England’s Love of Seam-Friendly Conditions Marks Them Down as World Cup 2022 Favourites

Cricket is pretty unique in the sporting world. Indeed, it’s hard to think of any sport where the conditions play such a part in the outcome of a game. In test cricket, the wear and degradation of a pitch will determine how a captain calls at the toss, while on greener wickets, most will have no hesitation in sticking the other team in to bat.

Normally, it is expected that the conditions play less of a role in limited-overs cricket, but the recent men’s T20 World Cup completely dispelled that myth: in 13 matches played in Dubai, the team batting second won 12 of them.

 

Women's T20 World Cup Trophy
Women’s T20 World Cup Trophy

 

The men’s 2023 World Cup will take place in India, and of course, in those unique atmospheric and ground-level conditions, the spinners really tend to come to the fore. That would explain why the Indians, priced at +250 in the latest cricket odds, and Pakistan at +600, are amongst the favorites to lift the trophy.


In contrast, there should hopefully be less stock put on the pitches and the weather at the women’s World Cup next year, which will take place in New Zealand. It’s true that the pitches there tend to have a tinge of green to them, and the cloud cover – common in the country – also assists those who can keep the seam upright and swing the ball.

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Traditional skillsets are likely to be rewarded, and to that end, England has to be considered the red hot favorites to regain their trophy.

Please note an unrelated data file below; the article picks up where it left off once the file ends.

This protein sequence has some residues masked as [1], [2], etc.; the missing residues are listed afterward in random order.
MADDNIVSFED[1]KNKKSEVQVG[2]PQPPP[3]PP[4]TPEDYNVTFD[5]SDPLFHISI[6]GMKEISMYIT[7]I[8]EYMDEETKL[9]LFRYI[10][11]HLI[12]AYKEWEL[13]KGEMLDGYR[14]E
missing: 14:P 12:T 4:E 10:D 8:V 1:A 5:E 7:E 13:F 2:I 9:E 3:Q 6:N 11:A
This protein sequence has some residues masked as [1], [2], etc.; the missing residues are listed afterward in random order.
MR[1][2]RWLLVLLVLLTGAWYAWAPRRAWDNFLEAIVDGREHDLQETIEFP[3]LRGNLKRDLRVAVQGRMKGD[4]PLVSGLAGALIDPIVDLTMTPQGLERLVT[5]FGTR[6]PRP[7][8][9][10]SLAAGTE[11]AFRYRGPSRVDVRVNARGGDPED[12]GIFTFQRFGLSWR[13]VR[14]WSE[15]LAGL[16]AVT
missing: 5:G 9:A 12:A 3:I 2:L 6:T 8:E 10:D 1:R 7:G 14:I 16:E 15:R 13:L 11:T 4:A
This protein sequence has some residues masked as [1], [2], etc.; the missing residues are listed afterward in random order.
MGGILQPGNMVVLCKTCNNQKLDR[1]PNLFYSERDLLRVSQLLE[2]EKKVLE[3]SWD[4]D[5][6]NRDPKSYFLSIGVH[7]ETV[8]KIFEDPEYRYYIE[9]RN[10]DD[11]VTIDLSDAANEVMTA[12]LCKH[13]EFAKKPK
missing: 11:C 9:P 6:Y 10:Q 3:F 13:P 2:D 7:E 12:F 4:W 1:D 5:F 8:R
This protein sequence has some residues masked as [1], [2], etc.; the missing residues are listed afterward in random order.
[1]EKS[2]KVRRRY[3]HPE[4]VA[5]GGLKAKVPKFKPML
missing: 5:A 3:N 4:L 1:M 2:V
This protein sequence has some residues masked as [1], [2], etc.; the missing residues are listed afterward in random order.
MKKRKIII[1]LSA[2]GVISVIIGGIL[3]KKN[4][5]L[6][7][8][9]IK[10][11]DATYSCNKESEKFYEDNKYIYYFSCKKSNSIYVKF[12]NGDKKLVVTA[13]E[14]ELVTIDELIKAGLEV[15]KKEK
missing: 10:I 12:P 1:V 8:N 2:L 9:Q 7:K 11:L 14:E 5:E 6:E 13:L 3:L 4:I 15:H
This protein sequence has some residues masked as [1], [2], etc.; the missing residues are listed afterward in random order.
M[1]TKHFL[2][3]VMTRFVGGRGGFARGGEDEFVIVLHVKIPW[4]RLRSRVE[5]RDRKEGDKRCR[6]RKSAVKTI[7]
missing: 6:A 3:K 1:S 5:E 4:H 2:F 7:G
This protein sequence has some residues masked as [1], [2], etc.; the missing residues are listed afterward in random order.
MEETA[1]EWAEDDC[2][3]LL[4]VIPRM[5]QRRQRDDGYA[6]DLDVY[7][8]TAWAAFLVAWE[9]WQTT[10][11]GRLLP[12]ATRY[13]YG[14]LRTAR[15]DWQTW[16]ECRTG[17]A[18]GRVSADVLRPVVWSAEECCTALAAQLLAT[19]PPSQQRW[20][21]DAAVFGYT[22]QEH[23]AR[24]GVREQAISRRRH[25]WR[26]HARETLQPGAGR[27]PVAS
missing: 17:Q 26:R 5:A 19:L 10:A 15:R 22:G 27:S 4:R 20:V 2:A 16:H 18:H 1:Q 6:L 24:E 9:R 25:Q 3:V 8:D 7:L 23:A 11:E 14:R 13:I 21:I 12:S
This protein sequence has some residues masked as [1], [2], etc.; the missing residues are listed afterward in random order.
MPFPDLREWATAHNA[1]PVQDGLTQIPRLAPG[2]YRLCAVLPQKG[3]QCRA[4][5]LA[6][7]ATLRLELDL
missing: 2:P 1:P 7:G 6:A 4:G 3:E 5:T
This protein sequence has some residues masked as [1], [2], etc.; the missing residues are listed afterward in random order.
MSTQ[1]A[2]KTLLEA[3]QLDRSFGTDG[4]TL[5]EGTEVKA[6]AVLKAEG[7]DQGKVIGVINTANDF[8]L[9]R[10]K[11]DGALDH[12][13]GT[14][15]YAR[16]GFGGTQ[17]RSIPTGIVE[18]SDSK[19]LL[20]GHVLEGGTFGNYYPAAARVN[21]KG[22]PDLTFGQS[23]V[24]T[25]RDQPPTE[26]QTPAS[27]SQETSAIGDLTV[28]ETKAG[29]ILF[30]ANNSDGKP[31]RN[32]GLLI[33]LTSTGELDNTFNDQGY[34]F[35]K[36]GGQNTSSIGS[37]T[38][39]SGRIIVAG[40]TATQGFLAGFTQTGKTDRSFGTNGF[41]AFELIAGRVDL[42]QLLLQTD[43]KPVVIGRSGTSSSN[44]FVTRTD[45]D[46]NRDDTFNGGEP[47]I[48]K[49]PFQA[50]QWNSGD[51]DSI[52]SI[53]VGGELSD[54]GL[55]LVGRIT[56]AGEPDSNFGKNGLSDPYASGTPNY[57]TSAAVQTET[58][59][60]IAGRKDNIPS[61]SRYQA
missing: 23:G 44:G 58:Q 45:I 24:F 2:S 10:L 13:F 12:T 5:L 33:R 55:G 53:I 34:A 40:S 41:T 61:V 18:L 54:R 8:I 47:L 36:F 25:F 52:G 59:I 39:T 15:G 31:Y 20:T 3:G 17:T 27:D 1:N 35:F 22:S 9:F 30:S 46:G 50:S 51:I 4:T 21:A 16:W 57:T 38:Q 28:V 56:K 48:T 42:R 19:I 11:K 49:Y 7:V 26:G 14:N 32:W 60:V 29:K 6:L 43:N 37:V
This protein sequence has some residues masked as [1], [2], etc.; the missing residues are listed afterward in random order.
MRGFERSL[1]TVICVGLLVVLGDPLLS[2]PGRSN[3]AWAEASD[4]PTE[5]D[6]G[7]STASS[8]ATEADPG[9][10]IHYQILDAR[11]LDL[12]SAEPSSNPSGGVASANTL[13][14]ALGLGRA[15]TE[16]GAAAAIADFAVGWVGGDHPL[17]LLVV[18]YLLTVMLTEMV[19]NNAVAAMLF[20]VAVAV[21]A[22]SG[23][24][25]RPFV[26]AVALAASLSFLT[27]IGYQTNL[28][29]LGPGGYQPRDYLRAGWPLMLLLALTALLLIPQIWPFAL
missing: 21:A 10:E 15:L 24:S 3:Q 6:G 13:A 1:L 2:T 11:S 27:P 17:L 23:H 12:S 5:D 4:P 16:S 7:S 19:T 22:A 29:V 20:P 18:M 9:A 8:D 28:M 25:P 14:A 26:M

Been There, Done It.

England Women's Cricket Team. PC: Getty Images
England Women’s Cricket Team. PC: Getty Images

 

Sports bettors often look for prior ‘evidence’ to help them make their decisions on their wagers and as far as international women’s cricket is concerned, and bets placed ahead of the World Cup, the series between England and New Zealand has to be considered an excellent lesson-learning guide.

Played in Kiwi-like conditions, Heather Knight’s team ran out comfortable 4-1 winners. The skipper herself set the tone in the first ODI with a well-aced knock of 89, and brilliant spells of bowling from Kate Cross and Charlie Dean saw England open up a 2-0 lead.


The Kiwis hit back in the third, before England pulled away in the final two games – Knight once again leading from the front with a ton in the fourth before a fine Tammy Beaumont century laid the foundation for their insurmountable total of 347/5 in the fifth.

Another advantage that England and Australia share is that they will lock horns in three ODIs and three T20 series Down Under next February. That will give all involved a chance to get used to the conditions in Oceania while handing the two World Cup favorites a chance to feel each other out before the main action gets underway in March.

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That is the perfect warm-up for England, whose quick and highly-skilled bowling attack will enjoy the extra pace and bounce in the wickets under the hot Oceanic sun. The likes of Sophie Devine and Harmanpreet Kaur have been in excellent form in the WBBL, but it’s England, you suspect, who hold all of the aces heading into a definitive 2022 campaign.

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